Putting, which was far too easy in previous Tigers, has taken another step toward providing a proper challenge in Tiger 08. The ideal putt cam, which showed you the proper angle to approach your putt, has been replaced by the putt preview camera. Unlike the ideal putt cam, which you could access as much as you wanted, you'll have one view per putt with the new camera system, so you'll want to line up your shot beforehand then use the putt preview cam to check your angle. On the plus side, you'll be able to swing the camera around and zoom in or out using the new camera, which you couldn't do previously.
The single-player Tiger Challenge has been revamped a bit this year. Instead of progressing through a series of one-on-one matchups, the new Tiger Challenge will let you proceed in a semi-non-linear fashion, picking and choosing a path through the challenge, as well as unlocking new challenges as you go. You'll still have to face matchups against tour pros, such as Chris Demarco or Jim Furyk, and fictional golfers. You'll even face a challenge that pits you on the links against Manchester United's Wayne Rooney. Making your way through the various Tiger Challenge events will open up new areas of the game, including new GamerNet challenge rooms that are locked by default.
The new putt preview camera is an improvement from last year's ideal putt cam.
The gamer face system, which lets you create your golfer from scratch, has always been popular in the Tiger Woods series, and it's getting blown out for Tiger 08. You'll be able to import pictures of your face (taken with either your Xbox Live or EyeToy camera, or with your own digital camera) into the game to create a model of your face, apply it to your golfer, edit it as you see fit using the flexible game face toolset, and then hit the links with a virtual duffer that looks more or less exactly like you. No word yet, however, on whether or not you'll be able to use your imported and tweaked character model in next year's Tiger entry, but we're keeping our fingers crossed.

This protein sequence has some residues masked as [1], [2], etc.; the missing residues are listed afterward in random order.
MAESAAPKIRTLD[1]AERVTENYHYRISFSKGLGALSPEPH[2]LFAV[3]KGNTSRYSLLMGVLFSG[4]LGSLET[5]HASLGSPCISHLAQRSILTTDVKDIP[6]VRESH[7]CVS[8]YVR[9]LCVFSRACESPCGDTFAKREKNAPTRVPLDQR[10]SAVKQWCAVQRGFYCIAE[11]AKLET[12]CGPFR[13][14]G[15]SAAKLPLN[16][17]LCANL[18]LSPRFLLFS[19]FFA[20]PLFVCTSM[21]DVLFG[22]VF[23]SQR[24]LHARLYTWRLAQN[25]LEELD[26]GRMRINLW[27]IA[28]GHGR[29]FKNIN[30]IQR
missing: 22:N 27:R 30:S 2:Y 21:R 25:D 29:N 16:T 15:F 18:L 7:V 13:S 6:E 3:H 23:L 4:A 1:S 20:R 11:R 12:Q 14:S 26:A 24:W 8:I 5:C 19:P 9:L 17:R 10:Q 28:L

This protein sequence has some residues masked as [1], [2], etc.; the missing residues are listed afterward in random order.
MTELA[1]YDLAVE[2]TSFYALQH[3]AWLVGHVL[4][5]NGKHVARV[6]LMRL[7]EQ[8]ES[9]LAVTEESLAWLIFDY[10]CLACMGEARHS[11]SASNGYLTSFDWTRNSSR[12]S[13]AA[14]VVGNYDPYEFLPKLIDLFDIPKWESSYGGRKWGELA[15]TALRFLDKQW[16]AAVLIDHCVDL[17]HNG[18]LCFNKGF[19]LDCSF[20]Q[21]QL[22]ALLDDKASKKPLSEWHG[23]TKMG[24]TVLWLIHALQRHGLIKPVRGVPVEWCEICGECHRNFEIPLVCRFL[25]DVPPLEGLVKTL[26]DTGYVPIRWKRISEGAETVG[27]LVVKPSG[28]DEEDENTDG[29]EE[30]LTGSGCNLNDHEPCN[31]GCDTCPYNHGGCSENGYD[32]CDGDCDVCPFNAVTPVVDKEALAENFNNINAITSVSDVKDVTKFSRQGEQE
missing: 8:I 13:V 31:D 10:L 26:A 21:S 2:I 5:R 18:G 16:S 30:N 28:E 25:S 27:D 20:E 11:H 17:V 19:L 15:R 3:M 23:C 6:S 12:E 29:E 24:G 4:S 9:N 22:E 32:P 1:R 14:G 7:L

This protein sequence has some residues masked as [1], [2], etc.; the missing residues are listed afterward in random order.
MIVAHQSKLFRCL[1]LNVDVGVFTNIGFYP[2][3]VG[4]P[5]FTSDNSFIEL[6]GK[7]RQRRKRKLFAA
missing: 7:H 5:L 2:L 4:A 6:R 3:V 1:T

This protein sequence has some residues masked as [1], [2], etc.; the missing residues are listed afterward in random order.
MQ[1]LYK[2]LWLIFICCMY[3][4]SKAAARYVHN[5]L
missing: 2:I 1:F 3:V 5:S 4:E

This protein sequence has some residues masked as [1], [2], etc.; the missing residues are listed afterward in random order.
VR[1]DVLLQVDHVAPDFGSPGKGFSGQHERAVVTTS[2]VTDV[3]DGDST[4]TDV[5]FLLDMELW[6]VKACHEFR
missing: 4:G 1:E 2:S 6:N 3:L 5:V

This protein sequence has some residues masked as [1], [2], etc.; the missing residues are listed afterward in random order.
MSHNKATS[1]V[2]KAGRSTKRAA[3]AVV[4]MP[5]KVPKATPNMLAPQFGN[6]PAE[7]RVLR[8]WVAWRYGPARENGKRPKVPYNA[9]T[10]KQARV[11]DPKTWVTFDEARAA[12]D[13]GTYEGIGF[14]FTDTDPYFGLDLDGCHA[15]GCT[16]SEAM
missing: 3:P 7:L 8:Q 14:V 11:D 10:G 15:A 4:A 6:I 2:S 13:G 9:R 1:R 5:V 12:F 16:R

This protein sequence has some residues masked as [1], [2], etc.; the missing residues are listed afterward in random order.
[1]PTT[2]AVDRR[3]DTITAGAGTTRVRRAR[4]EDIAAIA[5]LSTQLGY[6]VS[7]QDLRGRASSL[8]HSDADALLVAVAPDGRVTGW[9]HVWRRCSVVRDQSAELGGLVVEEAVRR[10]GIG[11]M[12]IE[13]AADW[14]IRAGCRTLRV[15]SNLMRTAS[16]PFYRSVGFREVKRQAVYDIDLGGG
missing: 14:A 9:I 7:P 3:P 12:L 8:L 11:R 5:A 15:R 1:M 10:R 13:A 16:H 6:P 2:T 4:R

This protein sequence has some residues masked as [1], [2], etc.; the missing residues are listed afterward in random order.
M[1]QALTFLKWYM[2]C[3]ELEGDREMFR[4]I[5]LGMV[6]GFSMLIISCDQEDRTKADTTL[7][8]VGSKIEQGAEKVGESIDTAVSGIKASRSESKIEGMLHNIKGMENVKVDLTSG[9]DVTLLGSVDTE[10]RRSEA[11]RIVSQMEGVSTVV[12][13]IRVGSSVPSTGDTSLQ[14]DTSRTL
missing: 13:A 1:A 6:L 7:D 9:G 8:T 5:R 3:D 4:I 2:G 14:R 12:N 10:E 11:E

With all of the special game types from last year in the game (as well as a new game type called bingo bango bongo), five new courses to play on (Cog Hill, Harbor Town, Westchester, East Lake, and TPC Boston), and online play to boot, Tiger 08 should be packed with enough content to keep golf fans busy for quite some time. We'll have more coverage of the game in the coming weeks.
source from GameSpot